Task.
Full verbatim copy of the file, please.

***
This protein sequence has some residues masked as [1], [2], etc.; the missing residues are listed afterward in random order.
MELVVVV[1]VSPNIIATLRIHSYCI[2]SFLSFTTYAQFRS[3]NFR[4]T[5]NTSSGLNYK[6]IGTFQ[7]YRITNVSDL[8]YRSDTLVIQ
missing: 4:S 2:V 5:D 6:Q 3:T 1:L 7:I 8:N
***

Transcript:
This protein sequence has some residues masked as [1], [2], etc.; the missing residues are listed afterward in random order.
MELVVVV[1]VSPNIIATLRIHSYCI[2]SFLSFTTYAQFRS[3]NFR[4]T[5]NTSSGLNYK[6]IGTFQ[7]YRITNVSDL[8]YRSDTLVIQ
missing: 4:S 2:V 5:D 6:Q 3:T 1:L 7:I 8:N